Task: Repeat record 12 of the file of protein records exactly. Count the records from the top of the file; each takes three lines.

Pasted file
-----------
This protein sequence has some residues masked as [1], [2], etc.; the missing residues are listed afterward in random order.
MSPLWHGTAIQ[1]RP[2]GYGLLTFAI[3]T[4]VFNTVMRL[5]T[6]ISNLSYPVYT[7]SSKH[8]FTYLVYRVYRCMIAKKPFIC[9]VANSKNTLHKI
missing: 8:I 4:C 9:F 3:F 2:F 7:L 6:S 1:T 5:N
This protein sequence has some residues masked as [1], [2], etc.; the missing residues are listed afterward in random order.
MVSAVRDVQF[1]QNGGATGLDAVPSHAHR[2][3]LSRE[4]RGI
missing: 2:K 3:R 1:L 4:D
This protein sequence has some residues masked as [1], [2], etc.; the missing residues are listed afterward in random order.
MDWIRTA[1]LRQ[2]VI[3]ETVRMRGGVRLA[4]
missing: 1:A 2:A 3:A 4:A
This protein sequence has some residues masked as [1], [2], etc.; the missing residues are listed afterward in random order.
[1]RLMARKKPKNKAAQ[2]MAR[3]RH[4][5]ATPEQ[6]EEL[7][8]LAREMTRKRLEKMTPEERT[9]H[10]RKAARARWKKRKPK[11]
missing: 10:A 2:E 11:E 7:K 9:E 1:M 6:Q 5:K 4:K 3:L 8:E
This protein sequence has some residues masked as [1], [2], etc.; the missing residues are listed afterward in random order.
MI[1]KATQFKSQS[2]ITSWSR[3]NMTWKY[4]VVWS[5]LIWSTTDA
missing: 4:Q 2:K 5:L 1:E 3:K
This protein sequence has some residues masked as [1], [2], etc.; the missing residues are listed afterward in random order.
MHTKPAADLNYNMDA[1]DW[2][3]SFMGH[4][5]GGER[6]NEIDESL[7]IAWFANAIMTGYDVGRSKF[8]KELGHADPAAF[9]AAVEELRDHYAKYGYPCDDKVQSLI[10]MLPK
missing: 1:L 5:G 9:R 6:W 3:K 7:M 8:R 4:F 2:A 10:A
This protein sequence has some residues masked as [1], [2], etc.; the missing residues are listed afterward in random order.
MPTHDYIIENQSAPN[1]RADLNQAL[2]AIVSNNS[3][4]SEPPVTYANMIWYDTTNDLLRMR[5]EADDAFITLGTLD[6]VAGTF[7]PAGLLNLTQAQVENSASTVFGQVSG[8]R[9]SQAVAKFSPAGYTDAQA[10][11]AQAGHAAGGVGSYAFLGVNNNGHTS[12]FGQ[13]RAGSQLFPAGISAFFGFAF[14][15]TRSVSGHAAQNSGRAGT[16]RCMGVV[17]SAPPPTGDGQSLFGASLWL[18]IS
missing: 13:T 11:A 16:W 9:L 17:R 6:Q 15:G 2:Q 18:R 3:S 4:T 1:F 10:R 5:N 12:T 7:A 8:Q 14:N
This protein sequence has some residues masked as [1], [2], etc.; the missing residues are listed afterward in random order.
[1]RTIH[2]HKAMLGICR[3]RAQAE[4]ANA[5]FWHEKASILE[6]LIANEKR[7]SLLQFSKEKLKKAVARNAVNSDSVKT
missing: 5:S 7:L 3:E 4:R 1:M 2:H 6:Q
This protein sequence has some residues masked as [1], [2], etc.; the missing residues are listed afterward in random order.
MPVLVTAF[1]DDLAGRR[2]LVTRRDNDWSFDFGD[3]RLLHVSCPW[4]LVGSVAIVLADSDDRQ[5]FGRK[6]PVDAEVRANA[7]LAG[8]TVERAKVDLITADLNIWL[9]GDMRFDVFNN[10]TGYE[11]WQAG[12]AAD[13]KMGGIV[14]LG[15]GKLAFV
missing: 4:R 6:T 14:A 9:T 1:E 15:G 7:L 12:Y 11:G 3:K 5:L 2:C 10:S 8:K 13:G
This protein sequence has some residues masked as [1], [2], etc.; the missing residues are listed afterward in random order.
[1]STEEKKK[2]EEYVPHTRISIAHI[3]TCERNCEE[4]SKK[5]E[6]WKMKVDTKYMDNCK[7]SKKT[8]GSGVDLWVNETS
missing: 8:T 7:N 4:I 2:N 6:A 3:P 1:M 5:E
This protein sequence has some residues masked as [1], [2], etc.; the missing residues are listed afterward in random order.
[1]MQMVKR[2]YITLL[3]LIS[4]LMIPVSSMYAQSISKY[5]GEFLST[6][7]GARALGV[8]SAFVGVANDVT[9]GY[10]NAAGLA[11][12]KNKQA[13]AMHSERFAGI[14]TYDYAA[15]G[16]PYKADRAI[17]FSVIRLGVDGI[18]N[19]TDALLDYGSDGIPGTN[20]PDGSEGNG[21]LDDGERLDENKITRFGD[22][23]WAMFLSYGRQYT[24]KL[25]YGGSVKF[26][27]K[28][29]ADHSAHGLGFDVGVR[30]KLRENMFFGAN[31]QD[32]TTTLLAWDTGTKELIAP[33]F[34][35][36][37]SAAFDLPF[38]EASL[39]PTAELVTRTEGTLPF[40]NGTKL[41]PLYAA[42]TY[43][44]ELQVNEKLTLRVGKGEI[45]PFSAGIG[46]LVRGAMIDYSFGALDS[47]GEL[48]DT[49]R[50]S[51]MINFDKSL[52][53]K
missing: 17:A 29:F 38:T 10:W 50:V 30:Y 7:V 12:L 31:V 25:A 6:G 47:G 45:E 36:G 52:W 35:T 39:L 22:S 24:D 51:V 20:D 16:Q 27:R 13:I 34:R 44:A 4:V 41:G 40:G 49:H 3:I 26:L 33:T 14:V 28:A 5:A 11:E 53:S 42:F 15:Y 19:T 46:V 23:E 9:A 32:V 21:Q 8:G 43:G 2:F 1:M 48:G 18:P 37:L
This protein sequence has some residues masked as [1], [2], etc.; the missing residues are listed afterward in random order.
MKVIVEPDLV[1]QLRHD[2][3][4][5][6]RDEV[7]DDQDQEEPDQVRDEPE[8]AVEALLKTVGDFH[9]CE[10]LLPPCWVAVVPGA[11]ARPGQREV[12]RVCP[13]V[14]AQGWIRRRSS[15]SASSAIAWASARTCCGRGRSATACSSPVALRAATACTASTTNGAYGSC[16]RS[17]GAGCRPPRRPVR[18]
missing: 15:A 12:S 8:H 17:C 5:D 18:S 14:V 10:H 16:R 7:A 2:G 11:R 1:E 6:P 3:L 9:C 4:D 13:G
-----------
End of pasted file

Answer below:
This protein sequence has some residues masked as [1], [2], etc.; the missing residues are listed afterward in random order.
MKVIVEPDLV[1]QLRHD[2][3][4][5][6]RDEV[7]DDQDQEEPDQVRDEPE[8]AVEALLKTVGDFH[9]CE[10]LLPPCWVAVVPGA[11]ARPGQREV[12]RVCP[13]V[14]AQGWIRRRSS[15]SASSAIAWASARTCCGRGRSATACSSPVALRAATACTASTTNGAYGSC[16]RS[17]GAGCRPPRRPVR[18]
missing: 15:A 12:S 8:H 17:C 5:D 18:S 14:V 10:H 16:R 7:A 2:G 11:R 1:E 6:P 3:L 9:C 4:D 13:G